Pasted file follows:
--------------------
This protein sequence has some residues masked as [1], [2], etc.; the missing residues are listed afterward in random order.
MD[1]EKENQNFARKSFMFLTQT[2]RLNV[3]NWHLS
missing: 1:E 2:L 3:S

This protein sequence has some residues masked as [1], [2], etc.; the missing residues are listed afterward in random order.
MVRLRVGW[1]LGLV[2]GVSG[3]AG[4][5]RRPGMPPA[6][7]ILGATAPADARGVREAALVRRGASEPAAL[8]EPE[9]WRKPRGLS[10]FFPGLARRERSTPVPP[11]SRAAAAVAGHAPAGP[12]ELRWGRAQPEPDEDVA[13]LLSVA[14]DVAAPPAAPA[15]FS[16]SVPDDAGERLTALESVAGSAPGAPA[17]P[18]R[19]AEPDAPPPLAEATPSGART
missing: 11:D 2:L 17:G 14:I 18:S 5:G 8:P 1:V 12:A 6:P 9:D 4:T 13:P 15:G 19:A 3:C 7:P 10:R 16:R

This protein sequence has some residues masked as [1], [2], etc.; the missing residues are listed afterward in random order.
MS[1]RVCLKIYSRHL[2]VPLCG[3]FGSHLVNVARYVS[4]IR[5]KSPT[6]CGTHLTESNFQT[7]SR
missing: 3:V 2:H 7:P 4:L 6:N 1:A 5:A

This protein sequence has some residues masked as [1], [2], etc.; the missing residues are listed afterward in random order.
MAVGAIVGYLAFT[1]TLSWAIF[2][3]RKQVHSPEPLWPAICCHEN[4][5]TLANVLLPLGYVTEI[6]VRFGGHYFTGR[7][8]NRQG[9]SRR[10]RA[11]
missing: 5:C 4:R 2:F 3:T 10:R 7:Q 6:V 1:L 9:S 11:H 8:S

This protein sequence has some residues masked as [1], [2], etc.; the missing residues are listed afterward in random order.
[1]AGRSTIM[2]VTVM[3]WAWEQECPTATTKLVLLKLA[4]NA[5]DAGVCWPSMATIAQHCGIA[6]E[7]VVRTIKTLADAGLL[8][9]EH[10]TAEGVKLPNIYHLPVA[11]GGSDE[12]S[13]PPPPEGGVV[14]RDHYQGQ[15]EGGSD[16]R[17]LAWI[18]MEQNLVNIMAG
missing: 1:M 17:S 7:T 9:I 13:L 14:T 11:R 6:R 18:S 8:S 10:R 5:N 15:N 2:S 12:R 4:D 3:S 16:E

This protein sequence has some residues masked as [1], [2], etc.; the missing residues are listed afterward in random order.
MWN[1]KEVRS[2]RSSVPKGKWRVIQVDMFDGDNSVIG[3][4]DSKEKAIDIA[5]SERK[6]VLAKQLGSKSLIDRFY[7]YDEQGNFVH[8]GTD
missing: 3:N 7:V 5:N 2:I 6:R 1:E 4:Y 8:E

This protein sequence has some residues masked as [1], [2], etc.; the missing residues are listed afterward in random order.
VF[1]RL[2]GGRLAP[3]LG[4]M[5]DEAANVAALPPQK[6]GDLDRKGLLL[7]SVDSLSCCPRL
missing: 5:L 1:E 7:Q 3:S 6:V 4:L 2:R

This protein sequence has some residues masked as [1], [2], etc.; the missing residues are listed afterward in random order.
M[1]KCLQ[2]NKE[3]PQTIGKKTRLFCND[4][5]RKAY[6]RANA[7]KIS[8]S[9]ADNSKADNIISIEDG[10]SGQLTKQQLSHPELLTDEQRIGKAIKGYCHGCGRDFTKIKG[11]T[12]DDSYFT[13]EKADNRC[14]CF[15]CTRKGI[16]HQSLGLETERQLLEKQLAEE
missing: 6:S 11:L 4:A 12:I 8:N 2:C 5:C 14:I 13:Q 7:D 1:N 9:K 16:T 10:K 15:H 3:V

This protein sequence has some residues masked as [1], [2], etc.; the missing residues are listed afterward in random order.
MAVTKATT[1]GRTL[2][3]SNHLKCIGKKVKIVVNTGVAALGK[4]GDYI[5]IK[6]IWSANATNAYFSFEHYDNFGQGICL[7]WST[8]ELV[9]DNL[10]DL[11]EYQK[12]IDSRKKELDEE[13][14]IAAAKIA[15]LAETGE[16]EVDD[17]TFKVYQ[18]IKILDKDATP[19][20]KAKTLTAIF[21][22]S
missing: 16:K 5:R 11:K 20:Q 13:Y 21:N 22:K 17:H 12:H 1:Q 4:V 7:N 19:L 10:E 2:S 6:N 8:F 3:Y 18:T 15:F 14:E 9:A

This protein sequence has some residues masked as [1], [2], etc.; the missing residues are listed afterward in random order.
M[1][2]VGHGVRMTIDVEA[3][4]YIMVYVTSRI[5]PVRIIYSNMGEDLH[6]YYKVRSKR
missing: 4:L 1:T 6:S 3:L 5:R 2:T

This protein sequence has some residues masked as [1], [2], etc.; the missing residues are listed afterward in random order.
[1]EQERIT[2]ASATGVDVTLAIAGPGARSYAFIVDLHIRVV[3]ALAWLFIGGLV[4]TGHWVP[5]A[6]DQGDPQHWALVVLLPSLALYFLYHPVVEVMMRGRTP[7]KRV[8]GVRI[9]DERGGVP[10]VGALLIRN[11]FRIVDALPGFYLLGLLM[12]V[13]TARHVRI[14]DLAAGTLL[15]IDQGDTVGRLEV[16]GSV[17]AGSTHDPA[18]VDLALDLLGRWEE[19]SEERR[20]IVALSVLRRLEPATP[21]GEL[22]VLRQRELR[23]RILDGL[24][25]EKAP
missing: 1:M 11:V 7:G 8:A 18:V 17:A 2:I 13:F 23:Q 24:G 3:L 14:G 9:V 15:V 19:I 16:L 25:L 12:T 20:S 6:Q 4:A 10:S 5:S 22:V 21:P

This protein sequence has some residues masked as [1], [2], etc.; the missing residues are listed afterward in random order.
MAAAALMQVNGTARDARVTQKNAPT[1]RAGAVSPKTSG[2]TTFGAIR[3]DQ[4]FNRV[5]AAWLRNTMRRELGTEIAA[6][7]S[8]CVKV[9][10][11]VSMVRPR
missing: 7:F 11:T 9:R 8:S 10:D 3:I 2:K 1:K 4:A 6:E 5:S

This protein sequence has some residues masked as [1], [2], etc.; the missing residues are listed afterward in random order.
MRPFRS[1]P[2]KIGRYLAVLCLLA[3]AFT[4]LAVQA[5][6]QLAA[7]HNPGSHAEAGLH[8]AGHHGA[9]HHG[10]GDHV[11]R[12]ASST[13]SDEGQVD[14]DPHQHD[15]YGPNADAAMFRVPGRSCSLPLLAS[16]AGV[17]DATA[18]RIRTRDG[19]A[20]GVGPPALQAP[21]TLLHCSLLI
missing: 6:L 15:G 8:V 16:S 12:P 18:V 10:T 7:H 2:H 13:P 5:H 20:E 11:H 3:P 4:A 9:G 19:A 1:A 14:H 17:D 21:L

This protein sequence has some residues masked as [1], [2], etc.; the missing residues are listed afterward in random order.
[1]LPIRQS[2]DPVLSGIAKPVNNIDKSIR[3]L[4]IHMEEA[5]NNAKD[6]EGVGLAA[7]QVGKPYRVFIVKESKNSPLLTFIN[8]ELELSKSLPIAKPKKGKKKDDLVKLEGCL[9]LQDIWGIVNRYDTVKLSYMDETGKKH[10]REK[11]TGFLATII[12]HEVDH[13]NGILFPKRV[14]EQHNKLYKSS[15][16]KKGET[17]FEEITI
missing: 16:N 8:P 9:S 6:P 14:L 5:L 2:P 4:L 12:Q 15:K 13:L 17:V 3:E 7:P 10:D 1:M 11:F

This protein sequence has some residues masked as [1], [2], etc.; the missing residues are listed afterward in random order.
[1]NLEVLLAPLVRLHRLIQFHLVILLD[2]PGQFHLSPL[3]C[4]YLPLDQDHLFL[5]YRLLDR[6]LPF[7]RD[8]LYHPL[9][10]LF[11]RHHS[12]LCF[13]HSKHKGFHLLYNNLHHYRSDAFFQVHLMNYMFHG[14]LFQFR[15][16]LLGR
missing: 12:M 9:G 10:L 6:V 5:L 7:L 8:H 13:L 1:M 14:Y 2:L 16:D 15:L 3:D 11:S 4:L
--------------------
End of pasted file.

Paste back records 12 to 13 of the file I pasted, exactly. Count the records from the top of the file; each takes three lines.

This protein sequence has some residues masked as [1], [2], etc.; the missing residues are listed afterward in random order.
MAAAALMQVNGTARDARVTQKNAPT[1]RAGAVSPKTSG[2]TTFGAIR[3]DQ[4]FNRV[5]AAWLRNTMRRELGTEIAA[6][7]S[8]CVKV[9][10][11]VSMVRPR
missing: 7:F 11:T 9:R 8:S 10:D 3:I 2:K 1:K 4:A 6:E 5:S

This protein sequence has some residues masked as [1], [2], etc.; the missing residues are listed afterward in random order.
MRPFRS[1]P[2]KIGRYLAVLCLLA[3]AFT[4]LAVQA[5][6]QLAA[7]HNPGSHAEAGLH[8]AGHHGA[9]HHG[10]GDHV[11]R[12]ASST[13]SDEGQVD[14]DPHQHD[15]YGPNADAAMFRVPGRSCSLPLLAS[16]AGV[17]DATA[18]RIRTRDG[19]A[20]GVGPPALQAP[21]TLLHCSLLI
missing: 6:L 15:G 8:V 16:S 12:P 18:V 10:T 7:H 2:H 13:P 5:H 20:E 11:H 3:P 4:A 9:G 19:A 1:A 14:H 17:D 21:L